CommentaryTraditional Food

Peru’s Great Way of Making Coffee, Esencia de Café

While Americans are going crazy over single serve coffee brewing, such as Keurig, most of the world, including Peru, favors instant coffee such as Nescafe. Although table after table in this diverse country offers instant coffee, nevertheless Peru has a traditional method of brewing coffee that is worth preserving.

Traditionally, tables come with a little pitcher of what is called coffee essence, esencia de cafe. You add the quantity you wish to hot water or milk to make a brew as dark and thick as you wish or as light as you wish.

When done well, with some of the fine Peruvian coffees roasted appropriately in a medium or light roast, you obtain a wonderful cup of coffee.

Neto Solorzano Shows Un-roasted Coffee Beans (Wayra)
Neto Solorzano Shows Un-roasted Coffee Beans (Wayra)

The idea is not unlike that of preparing an espresso and then making an americano, although the water is not run through the grounds under pressure. Instead you have a double pitcher, the top part of which has fine holes. You place grounds in the upper part and place a tamper on it before pouring very hot water over the coffee. You then wait for the coffee to finish filtering through the grounds.

Once dripping has finished, you remove the upper portion and use the rich liquid essence that has entered the lower chamber.

The method is simple, although it can be hard to find the simple coffee essence maker outside of Peru. Indeed it is similar to the Indian method of making coffee, although chicory is not generally added here.

Nevertheless, the fineness of the holes in the upper portion cause the water to back up and the drip to be slow. As a result, the essence is quite rich, charged with the qualities of the coffee you have chosen.

As many Peruvians modernize they have left behind some of the finest traditions of their country, even if they celebrate Peruvian food. This is the case with the esencia de cafe. One can only hope that with the growth of what in Peru is simply called cultural de cafe, the culture of coffee, that they become aware of the quality of their indigenous technology and traditions for making a fine cup of brew.

Light Roast Coffee from Yanatile (Wayra)
Light Roast Coffee from Yanatile (Wayra)

In this they will be helped by a consciousness of the importance of toasting coffee. While in Versalles, near Yanatile we tried different cups made from different coffees. One of the main variables was the roast.

Around the table coffee producers spoke that they had no idea that the roast should be less than was traditional. In Peru people were used to a dark roast which negated the specific qualities of local coffees.

The traditional filtering pitcher of esencia de cafe is one important method when using a lighter roast that allows those characteristics to come through. A light to medium roast produces a very fragrant, floral coffee, that still has a good balance of acid and sugars. The notes are allowed to blossom on the palate.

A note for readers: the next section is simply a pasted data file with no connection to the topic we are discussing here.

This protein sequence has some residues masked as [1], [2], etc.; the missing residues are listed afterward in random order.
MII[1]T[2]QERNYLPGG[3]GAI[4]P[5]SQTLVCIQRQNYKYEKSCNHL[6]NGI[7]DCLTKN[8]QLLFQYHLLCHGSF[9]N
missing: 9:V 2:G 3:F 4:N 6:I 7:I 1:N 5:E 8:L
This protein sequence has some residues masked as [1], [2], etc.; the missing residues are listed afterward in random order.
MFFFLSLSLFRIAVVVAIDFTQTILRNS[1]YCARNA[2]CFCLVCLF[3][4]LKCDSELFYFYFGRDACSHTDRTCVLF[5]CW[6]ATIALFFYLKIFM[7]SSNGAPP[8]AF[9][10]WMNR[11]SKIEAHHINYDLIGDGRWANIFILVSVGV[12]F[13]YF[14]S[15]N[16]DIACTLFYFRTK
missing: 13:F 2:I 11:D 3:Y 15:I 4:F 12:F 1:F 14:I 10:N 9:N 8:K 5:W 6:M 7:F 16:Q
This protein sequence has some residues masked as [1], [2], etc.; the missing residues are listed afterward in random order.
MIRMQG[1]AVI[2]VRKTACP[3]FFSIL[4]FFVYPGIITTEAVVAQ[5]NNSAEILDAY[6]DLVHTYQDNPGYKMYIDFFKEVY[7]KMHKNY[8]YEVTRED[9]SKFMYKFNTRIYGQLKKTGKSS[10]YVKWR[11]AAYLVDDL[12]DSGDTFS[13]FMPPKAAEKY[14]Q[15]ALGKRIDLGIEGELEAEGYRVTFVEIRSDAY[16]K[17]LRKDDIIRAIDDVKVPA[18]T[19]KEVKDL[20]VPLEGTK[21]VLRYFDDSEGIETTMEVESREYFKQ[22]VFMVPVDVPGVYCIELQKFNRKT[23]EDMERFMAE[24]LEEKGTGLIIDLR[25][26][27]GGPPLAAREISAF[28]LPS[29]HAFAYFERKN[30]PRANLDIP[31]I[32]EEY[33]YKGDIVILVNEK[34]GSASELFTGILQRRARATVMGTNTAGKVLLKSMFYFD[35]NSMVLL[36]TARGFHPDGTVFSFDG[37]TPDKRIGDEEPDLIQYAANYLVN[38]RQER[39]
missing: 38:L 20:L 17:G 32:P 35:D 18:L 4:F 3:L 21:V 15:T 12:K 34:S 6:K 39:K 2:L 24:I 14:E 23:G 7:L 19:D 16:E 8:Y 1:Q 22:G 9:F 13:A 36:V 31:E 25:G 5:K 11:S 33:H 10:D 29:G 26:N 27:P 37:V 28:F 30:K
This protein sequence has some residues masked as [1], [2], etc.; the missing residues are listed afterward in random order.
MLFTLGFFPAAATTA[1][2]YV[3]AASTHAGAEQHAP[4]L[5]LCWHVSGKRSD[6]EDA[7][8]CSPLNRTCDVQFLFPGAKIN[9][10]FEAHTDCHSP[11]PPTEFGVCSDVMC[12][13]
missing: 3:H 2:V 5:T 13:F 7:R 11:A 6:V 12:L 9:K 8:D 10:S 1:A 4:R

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3 Comments

  1. Hi there,
    I like your site very much and it gives me an almost nostalgic feeling. I had visited Cuzco more than 20 years ago and it was one of the most impressive experiences for me. Of course, I had coca tea as well…
    And I was very impressed by the unique method of coffee brewing.
    I am just starting a blog about coffee and would like to do an article about that as well in the near future. May I ask you whether I could use your photos for that? I will certainly give credit and if you like I will also link to your site.
    My site is not ready yet at all, so don’t be too critical!

    Best regards,
    Manuel.

    1. Hi Manuel,
      Thank you for your words and feelings bout our site. Yes, you may use our photos, though with the condition that you recognize where they come from, who took the photo if available, and a link to their original place.

      Best wishes for the success of your site.

      David

  2. I’m really sorry, but I just came back from Peru and this is a terrible way to make coffee. The essence is usually cold and stale, and adding it to hot water usually resulted in lukewarm, weak and stale coffee. The machine coffee at Tambo was better than the hot water with coffee essence. This was one of my great frustrations during my trip (July 5-16): trying to find a hot, strong, flavorful cup of coffee. If Peru grows such great beans, why do they prepare it in such a trashy way? I apologize for being so critical about the coffee–I drank tons of it in many different places and situations and most of it was just really, really bad, so bad, in fact, I even considered going to a Starbucks, a place I absolutely despise in the USA, just to get some strong and hot coffee.
    You can write me off as a hyper-critical American if you want, that’s fine. I’m pretty well-traveled and don’t expect things to be the same as they are at home (if I wanted that, I would stay home) but come on, man! In a country that grows coffee it ought to at least taste good!

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